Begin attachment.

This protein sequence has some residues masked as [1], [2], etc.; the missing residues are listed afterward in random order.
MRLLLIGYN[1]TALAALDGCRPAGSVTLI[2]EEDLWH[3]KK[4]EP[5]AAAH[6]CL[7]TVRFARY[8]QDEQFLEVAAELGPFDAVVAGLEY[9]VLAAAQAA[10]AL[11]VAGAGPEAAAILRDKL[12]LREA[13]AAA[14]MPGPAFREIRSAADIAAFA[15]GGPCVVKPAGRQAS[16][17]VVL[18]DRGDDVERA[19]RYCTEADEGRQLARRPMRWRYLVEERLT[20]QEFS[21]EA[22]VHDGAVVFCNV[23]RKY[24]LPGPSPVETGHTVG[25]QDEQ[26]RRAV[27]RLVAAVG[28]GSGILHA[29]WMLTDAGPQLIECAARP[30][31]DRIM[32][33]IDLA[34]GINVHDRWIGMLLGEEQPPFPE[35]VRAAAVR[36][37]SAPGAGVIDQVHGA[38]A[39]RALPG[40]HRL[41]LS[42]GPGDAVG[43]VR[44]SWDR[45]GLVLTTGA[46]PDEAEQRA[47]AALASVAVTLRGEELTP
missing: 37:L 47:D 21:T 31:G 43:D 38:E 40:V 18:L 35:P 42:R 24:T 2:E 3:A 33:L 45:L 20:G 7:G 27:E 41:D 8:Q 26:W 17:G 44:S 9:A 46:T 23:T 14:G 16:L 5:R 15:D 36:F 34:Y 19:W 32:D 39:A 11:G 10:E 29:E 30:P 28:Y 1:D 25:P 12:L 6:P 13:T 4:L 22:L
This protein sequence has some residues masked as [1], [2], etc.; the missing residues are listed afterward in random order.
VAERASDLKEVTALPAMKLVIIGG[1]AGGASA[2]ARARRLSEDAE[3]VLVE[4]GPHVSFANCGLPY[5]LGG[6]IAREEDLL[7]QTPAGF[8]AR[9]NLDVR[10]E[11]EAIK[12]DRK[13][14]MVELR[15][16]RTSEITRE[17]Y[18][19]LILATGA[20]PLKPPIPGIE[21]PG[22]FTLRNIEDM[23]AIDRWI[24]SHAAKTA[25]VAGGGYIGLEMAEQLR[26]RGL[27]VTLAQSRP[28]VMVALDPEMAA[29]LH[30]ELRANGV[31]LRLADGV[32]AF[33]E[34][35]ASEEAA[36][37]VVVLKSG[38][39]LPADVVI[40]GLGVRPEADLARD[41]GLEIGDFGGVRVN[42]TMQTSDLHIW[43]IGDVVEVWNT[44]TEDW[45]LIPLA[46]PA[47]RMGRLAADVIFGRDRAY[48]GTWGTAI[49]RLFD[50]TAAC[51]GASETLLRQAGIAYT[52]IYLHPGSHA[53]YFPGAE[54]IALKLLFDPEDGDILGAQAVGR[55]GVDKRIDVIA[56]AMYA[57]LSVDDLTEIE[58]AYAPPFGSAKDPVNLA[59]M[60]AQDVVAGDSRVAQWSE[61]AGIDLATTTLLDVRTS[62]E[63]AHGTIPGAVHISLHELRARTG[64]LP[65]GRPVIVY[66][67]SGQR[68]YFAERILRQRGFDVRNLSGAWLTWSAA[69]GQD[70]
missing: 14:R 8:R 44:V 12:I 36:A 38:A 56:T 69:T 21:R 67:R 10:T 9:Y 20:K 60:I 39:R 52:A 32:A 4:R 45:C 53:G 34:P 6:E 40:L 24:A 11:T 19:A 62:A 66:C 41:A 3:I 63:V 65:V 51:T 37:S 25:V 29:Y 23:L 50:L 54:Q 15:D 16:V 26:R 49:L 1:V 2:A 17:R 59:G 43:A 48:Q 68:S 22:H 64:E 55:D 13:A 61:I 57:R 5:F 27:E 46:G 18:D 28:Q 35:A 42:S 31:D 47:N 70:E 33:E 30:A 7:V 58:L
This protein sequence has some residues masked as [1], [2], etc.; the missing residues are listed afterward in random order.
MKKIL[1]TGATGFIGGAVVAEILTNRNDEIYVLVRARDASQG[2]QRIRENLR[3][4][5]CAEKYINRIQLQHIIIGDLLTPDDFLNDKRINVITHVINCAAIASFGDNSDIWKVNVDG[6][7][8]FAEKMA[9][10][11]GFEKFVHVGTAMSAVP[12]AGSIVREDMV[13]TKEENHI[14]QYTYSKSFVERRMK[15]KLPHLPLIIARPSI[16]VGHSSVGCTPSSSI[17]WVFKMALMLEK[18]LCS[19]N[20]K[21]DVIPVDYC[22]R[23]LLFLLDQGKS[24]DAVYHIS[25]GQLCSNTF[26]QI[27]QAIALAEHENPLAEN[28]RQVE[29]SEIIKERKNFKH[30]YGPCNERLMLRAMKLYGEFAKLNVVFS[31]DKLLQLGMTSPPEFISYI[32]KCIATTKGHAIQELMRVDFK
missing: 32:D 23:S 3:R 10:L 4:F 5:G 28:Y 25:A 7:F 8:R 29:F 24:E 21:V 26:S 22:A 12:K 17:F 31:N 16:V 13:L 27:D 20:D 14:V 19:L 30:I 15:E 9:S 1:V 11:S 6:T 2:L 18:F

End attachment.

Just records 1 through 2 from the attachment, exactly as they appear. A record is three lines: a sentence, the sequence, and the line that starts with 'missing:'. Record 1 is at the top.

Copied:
This protein sequence has some residues masked as [1], [2], etc.; the missing residues are listed afterward in random order.
MRLLLIGYN[1]TALAALDGCRPAGSVTLI[2]EEDLWH[3]KK[4]EP[5]AAAH[6]CL[7]TVRFARY[8]QDEQFLEVAAELGPFDAVVAGLEY[9]VLAAAQAA[10]AL[11]VAGAGPEAAAILRDKL[12]LREA[13]AAA[14]MPGPAFREIRSAADIAAFA[15]GGPCVVKPAGRQAS[16][17]VVL[18]DRGDDVERA[19]RYCTEADEGRQLARRPMRWRYLVEERLT[20]QEFS[21]EA[22]VHDGAVVFCNV[23]RKY[24]LPGPSPVETGHTVG[25]QDEQ[26]RRAV[27]RLVAAVG[28]GSGILHA[29]WMLTDAGPQLIECAARP[30][31]DRIM[32][33]IDLA[34]GINVHDRWIGMLLGEEQPPFPE[35]VRAAAVR[36][37]SAPGAGVIDQVHGA[38]A[39]RALPG[40]HRL[41]LS[42]GPGDAVG[43]VR[44]SWDR[45]GLVLTTGA[46]PDEAEQRA[47]AALASVAVTLRGEELTP
missing: 37:L 47:D 21:T 31:G 43:D 38:E 40:V 18:L 35:P 42:R 24:T 2:E 3:A 33:L 45:L 20:G 7:G 27:E 41:D 8:Q 26:W 17:G 44:S 9:A 46:T 23:T 14:G 16:L 5:R 15:D 36:F 34:Y 19:W 32:D 39:A 11:G 10:E 29:E 30:P 28:Y 1:D 25:P 12:L 6:P 13:T 4:L 22:L
This protein sequence has some residues masked as [1], [2], etc.; the missing residues are listed afterward in random order.
VAERASDLKEVTALPAMKLVIIGG[1]AGGASA[2]ARARRLSEDAE[3]VLVE[4]GPHVSFANCGLPY[5]LGG[6]IAREEDLL[7]QTPAGF[8]AR[9]NLDVR[10]E[11]EAIK[12]DRK[13][14]MVELR[15][16]RTSEITRE[17]Y[18][19]LILATGA[20]PLKPPIPGIE[21]PG[22]FTLRNIEDM[23]AIDRWI[24]SHAAKTA[25]VAGGGYIGLEMAEQLR[26]RGL[27]VTLAQSRP[28]VMVALDPEMAA[29]LH[30]ELRANGV[31]LRLADGV[32]AF[33]E[34][35]ASEEAA[36][37]VVVLKSG[38][39]LPADVVI[40]GLGVRPEADLARD[41]GLEIGDFGGVRVN[42]TMQTSDLHIW[43]IGDVVEVWNT[44]TEDW[45]LIPLA[46]PA[47]RMGRLAADVIFGRDRAY[48]GTWGTAI[49]RLFD[50]TAAC[51]GASETLLRQAGIAYT[52]IYLHPGSHA[53]YFPGAE[54]IALKLLFDPEDGDILGAQAVGR[55]GVDKRIDVIA[56]AMYA[57]LSVDDLTEIE[58]AYAPPFGSAKDPVNLA[59]M[60]AQDVVAGDSRVAQWSE[61]AGIDLATTTLLDVRTS[62]E[63]AHGTIPGAVHISLHELRARTG[64]LP[65]GRPVIVY[66][67]SGQR[68]YFAERILRQRGFDVRNLSGAWLTWSAA[69]GQD[70]
missing: 14:R 8:R 44:V 12:I 36:A 38:A 56:T 69:T 21:R 67:R 10:T 9:Y 20:K 60:I 39:R 52:A 32:A 4:R 45:C 53:G 34:P 6:E 40:L 24:A 11:T 19:A 62:A 66:C 41:A 3:I 63:V 65:V 51:T 37:S 25:V 29:Y 23:L 50:L 54:Q 15:D 16:V 26:R 49:L 1:V 2:A 17:R 59:G 43:A 48:Q 68:S 22:H 64:E 55:D 13:A 61:I 57:R 5:F 27:E 46:G 18:D 28:Q 35:A 42:S 31:D 47:N 70:E 33:E 30:A 7:V 58:L